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Hollywood Station [Kindle Edition]

Joseph Wambaugh
4.2 out of 5 stars  See all reviews (33 customer reviews)

Kindle Price: £3.65 includes VAT* & free wireless delivery via Amazon Whispernet
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Book Description

Hollywood is not all movies, fame and fortune, its underside is dirty, drugged up and criminal with a capital C. Under the watchful eye of their veteran sergeant, known as the Oracle, the men and women of the LAPD working out of Hollywood Station are the ones on the front line.

The Hollywood Station squad are as different as the streets that they police - Budgie Polk is a 27-year-old firecracker who is begrudgingly teamed with Fausto Gamboa, the oldest, tetchiest patrol officer. Andi McCrea is a single mom, Wesley Drubb a university drop-out desperate
to see some action. Flotsam and Jetsam are two aptly named surfer boys who pine for the petite - but intrepid - Mag Takara. Together they spend their days and nights in the city's underbelly, where a string of seemingly unrelated events lure them to their most startling case yet.

Product Description


‘At long last a new novel from Joseph Wambaugh. Bravo.’ -- Ray Bradbury


A terrific book, as good as anything Wambaugh has done...

Product details

  • Format: Kindle Edition
  • File Size: 2773 KB
  • Print Length: 353 pages
  • Page Numbers Source ISBN: 0316066141
  • Publisher: Quercus (7 May 2010)
  • Sold by: Amazon Media EU S.à r.l.
  • Language: English
  • ASIN: B003L0QRJY
  • Text-to-Speech: Enabled
  • X-Ray:
  • Word Wise: Enabled
  • Average Customer Review: 4.2 out of 5 stars  See all reviews (33 customer reviews)
  • Amazon Bestsellers Rank: #66,549 Paid in Kindle Store (See Top 100 Paid in Kindle Store)
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Customer Reviews

Most Helpful Customer Reviews
19 of 20 people found the following review helpful
If you read only one novel about the police this year, Hollywood Station would be an excellent choice.

There can be no finer heroes that those who serve in a police force that's under severe scrutiny like the LAPD is today. These officers have to deal with the sins of those who have been expelled, the excesses of those who want to avoid those sins being repeated, and the loss of respect in the public. Hollywood Station provides a fascinating and sympathetic look at what it's like to serve in the middle of such challenges. You'll be both fascinated and repelled by what's revealed.

In the Hollywood of today, Joseph Wambaugh takes us through the crime that's spawned by meth users, the day-to-day violence experienced by the homeless, the disgusting things that people do to those they claim to love, the dangers of selling oneself on the streets, the petty schemes of career criminals, and the outrage that ordinary citizens feel about these signs of human decay.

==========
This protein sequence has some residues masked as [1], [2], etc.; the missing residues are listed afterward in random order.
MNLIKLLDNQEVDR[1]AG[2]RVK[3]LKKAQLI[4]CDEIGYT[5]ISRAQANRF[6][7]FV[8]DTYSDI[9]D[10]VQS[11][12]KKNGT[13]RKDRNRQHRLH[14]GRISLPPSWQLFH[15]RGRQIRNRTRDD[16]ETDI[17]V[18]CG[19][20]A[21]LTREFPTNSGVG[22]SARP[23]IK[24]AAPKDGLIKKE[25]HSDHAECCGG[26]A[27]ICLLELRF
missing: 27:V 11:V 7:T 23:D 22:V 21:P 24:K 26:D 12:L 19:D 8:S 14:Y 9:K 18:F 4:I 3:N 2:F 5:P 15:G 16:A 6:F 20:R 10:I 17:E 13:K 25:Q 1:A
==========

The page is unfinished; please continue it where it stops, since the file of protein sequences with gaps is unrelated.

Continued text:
In parallel, we see the world of the police officer . . . both those who are new to the force and long-time veterans. They find themselves sexually attracted to each other as women are increasingly in the force . . . even though the marriages that result won't work. Their motives for joining are often a wide mark away from the reality, but they find the work rewording and sometimes even fun.

The continuing story in the book reminded me of an 82nd precinct case. In this instance, two meth users find material while fishing in a mail box that leads to a jewel heist. Emboldened by the experience, the thieves decide to go after bigger game . . . with serious consequences for everyone involved.

The back stories of the cons and the cops are well done.
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5 of 5 people found the following review helpful
Format:Mass Market Paperback
It's been literally decades since I've read a Joseph Wambaugh police procedural thriller. Once his plots left the realm of the LAPD, I lost interest. But he returns with all the old panache with HOLLYWOOD STATION first published in 2006, 14 years after the legendary Chief Daryl Gates retired, or, as some say, was forced out by the 1992 riots that followed the wretched Rodney King episode. It's a new world for the force.

The characters of this novel are the law officers and miscreants they police in the Hollywood Division, which I drive through every day on the way to work unaware of the human dramas and comedies bubbling just below the surface. It's the beat that includes Grauman's Chinese, the Walk of Fame, the Kodak Theater (of the Oscars) and the famous HOLLYWOOD sign. On a broader scale, it's interesting to learn the author's take, as seen through the eyes of his cop heroes, on the doldrums the LAPD has entered under Gates' lackluster successors and the current activist city mayor. The federal consent decree, under which the department currently operates, is particularly odious. Only the watch of the current police chief achieves a hint of approval.